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Conservative-Leaning States Drop From 44 to 39

Conservative-Leaning States Drop From 44 to 39

Story Highlights

  • 39 states were more conservative than liberal in 2017
  • Number of conservative states down from 44 in 2016
  • Nine states now lean left, with liberals outnumbering conservatives

WASHINGTON, D.C. -- While all 50 states were right-leaning as recently as 2010, the number of net-conservative states was 44 in 2016 and dropped to 39 in 2017, with Rhode Island, California, Oregon, Maryland and Washington all scoring as net-liberal for the first time. Since 2013, Vermont and Massachusetts consistently have had more liberal than conservative identifiers. Connecticut and New York have also leaned left the past two years.


Gallup measures political ideology by asking respondents whether their political views are very conservative, conservative, moderate, liberal or very liberal. Nationally, in 2017, a combined 35% of adults identified themselves as conservative and 26% as liberal, resulting in a nine-percentage-point conservative advantage. This is down from 11 points in 2016, 15 points in 2008 and 19 points in 1992, Gallup's baseline year for this measure.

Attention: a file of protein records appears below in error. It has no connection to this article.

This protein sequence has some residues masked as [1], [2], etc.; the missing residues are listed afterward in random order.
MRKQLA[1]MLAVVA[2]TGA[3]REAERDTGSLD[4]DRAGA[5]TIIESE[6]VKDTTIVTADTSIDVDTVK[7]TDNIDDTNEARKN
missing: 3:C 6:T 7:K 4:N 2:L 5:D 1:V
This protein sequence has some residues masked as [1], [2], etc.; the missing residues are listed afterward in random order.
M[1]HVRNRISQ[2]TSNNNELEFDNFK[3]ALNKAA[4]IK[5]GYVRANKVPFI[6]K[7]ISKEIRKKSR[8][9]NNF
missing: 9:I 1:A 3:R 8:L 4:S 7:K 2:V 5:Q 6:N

With another 35% of Americans identifying as politically "moderate," neither liberals nor conservatives dominate in any state. Rather, these are minority-sized groups that affect the ideological balance of each state at the margins.

The 2017 results are based on 180,106 Gallup Daily tracking interviews conducted in the U.S. throughout the year. Interviews were conducted with at least 493 adults in every state and with 1,000 or more residents in 40 of the states. Each sample of state residents was weighted to ensure it is demographically representative of the state's adult population.